Be gracious to me, O God, according to Your lovingkindness;
According to the greatness of Your compassion blot out my transgressions.
Wash me thoroughly from my iniquity
And cleanse me from my sin.
For I know my transgressions,
And my sin is ever before me.

I would imagine the writing of Psalm 32 preceded the writing of Psalm 51. I generally have a more objective view of sin at first, then feel the weight of it much more personally, later. Perhaps you experience the same thing as David and I.

In Psalm 32, David’s objectivity is soon erased and he describes the effects, physical and emotional, of his sinful silence and broken relationship with the Lord. In Psalm 51, he focuses even more tightly on his guilt and God’s righteous judgment of his personal sin. In both psalms, the remedy for this brokenness is confession.

Psalm 32
When I kept silent about my sin, my body wasted away
Through my groaning all day long.
For day and night Your hand was heavy upon me;
My vitality was drained away as with the fever heat of summer. Selah.
I acknowledged my sin to You,
And my iniquity I did not hide;
I said, “I will confess my transgressions to the Lord”;
And You forgave the guilt of my sin. 

Psalm 51
Against You, You only, I have sinned
And done what is evil in Your sight,
So that You are justified when You speak
And blameless when You judge.

After 52 years of following Christ Jesus, I have a terribly sensitive conscience. I find my spirit convicted by sin, overt and secret, very often. I am much quicker to confess and slower to rationalize today than I was even ten years ago. I embrace my personal weakness and repent of my fleshly rebellion more readily now. Is this your experience?

As the psalms progress, the psalmist makes an appeal to his readers, followed by an expression of trust in God; he also asks the Lord to clean his heart, to renew his spirit, to not banish or abandon him, to restore his soul’s joy, and to sustain his spirit.

Psalm 32
Therefore, let everyone who is godly pray to You in a time when You may be found;
Surely in a flood of great waters they will not reach him.
You are my hiding place; You preserve me from trouble;
You surround me with songs of deliverance.

Psalm 51
Create in me a clean heart, O God,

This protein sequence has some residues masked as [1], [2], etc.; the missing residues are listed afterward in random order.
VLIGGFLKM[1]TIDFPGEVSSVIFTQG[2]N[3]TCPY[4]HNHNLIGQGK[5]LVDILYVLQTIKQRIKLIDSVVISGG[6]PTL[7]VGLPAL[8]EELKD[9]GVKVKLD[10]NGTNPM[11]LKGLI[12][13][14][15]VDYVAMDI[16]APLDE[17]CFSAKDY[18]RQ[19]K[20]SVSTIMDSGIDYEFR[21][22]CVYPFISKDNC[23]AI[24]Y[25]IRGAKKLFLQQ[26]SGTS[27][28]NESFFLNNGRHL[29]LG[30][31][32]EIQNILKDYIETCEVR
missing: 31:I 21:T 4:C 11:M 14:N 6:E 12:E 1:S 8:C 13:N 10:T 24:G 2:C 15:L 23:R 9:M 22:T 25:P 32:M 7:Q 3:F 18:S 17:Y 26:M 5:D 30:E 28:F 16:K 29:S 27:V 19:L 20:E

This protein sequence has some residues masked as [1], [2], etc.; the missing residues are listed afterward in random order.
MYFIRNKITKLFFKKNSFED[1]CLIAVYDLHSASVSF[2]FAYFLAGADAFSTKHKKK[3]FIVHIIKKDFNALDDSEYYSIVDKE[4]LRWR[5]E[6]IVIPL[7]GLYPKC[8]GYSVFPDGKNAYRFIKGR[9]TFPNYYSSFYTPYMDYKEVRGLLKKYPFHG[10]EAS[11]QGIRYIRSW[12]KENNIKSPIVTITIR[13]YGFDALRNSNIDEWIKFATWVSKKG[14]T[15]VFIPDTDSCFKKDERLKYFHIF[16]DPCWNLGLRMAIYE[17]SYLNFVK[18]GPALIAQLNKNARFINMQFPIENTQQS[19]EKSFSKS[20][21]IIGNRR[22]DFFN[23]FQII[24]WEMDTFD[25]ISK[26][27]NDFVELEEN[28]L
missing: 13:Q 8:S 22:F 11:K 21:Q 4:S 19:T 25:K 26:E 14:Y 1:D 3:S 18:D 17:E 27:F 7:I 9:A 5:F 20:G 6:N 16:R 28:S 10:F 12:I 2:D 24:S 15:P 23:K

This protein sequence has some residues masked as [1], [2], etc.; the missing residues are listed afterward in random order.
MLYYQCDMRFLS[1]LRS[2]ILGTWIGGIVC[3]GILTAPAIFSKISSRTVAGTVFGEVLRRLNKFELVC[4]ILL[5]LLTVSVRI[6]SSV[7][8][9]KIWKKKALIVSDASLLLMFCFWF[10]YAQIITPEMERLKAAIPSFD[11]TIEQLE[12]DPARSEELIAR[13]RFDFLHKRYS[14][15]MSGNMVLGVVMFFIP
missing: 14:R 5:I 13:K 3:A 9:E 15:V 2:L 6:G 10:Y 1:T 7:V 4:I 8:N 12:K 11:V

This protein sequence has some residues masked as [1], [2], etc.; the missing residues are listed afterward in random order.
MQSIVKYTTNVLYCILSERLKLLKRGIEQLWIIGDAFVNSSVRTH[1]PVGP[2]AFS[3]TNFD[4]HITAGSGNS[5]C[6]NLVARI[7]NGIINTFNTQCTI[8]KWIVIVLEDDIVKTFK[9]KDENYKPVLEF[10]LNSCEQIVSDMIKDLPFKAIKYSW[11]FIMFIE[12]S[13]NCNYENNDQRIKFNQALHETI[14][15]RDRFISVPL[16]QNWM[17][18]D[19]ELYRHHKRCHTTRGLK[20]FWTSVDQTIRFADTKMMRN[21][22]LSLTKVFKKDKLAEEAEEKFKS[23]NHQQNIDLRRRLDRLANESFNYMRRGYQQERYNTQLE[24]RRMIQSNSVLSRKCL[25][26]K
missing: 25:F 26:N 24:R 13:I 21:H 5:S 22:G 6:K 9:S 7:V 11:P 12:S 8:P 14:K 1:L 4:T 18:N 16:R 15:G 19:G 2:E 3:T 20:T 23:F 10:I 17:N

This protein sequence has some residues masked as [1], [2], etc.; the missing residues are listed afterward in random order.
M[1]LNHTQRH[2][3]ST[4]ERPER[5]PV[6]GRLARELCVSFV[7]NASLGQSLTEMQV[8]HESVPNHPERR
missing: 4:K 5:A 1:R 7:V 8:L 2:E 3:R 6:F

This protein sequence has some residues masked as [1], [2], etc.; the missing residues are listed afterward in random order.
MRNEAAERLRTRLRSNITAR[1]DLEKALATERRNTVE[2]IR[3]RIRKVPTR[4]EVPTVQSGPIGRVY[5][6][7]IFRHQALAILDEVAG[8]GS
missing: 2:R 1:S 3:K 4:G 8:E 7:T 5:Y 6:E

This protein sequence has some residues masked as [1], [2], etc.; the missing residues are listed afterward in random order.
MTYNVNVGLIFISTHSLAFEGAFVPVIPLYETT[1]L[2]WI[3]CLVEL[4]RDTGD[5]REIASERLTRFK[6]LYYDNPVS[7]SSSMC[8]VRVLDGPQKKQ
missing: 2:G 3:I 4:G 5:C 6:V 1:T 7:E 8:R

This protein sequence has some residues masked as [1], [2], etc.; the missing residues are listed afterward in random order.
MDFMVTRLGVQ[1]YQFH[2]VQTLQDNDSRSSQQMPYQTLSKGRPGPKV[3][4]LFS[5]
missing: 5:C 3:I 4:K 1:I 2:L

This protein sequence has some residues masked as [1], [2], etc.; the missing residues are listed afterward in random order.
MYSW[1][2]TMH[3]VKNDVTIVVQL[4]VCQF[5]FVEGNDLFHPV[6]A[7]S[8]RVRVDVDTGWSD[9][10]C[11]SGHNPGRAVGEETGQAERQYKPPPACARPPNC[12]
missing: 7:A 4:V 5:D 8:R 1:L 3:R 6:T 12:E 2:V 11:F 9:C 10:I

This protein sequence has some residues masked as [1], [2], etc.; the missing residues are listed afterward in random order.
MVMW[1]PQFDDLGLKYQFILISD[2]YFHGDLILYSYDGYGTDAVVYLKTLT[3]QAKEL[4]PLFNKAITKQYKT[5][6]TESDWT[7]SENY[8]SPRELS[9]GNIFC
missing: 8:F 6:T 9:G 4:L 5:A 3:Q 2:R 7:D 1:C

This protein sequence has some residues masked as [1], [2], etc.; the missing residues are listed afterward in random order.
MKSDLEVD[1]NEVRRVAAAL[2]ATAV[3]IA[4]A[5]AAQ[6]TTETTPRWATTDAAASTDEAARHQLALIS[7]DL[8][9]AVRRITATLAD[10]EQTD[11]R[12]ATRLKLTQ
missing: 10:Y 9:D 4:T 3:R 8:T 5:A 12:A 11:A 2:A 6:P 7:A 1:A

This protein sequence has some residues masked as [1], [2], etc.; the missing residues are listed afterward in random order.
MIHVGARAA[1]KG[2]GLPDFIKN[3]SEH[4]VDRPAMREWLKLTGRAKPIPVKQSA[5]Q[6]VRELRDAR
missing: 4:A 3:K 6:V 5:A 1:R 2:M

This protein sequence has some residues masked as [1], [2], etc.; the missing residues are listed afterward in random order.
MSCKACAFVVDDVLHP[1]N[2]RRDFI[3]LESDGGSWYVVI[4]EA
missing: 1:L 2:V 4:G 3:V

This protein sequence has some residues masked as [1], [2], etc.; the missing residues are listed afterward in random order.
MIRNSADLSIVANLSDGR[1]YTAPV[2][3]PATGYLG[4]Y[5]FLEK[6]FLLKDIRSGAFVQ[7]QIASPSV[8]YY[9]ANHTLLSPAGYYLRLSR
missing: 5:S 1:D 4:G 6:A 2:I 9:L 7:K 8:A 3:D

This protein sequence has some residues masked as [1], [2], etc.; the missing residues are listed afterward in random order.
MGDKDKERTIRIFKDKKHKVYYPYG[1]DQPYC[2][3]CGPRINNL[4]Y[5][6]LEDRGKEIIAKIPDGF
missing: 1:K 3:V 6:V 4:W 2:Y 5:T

And renew a steadfast spirit within me.
11 Do not cast me away from Your presence
And do not take Your Holy Spirit from me.
12 Restore to me the joy of Your salvation
And sustain me with a willing spirit.

Even in our weakness, in our error, in our rebellious flesh, we can hear the Lord’s voice calling us to a restored relationship. Let’s pray to him in a time when He may be found. Let’s ask Him to create clean hearts in us, to renew our spirits with steadfastness, to restore our joy, to sustain our spirits with willingness. In so doing, we will find Him to be our hiding place, our preservation from trouble, and we’ll find ourselves surrounded by a symphony of deliverance songs.

As we serve the men and women, the boys and girls of sport, let’s pay attention to our soul’s condition. If we are serving in the weakness of our flesh, let’s turn to the Lord, confess, repent, and trust Him to restore us in mercy and grace. Rather than rationalizing and appealing to pop psychology, let’s pour out our hearts, as did the psalmist, and trust Him to embrace us as His dearly loved children. For such we are.

Friday, November 16, 2018

Serving in Loneliness and Isolation

It’s pretty common for our colleagues serving in the role sports chaplains or character coaches to confess their feelings of loneliness and isolation. While surrounded by coaches, competitors, and support staff, we can still feel the numbing effect of loneliness. We are often geographically isolated from our colleagues and friends in ministry. At other times we’re rather distant from other ministry leaders by virtue of our peculiarly narrow niche of service. Who else is serving the sporting community? We’re out here by ourselves and it takes an emotional toll, even on tough guys.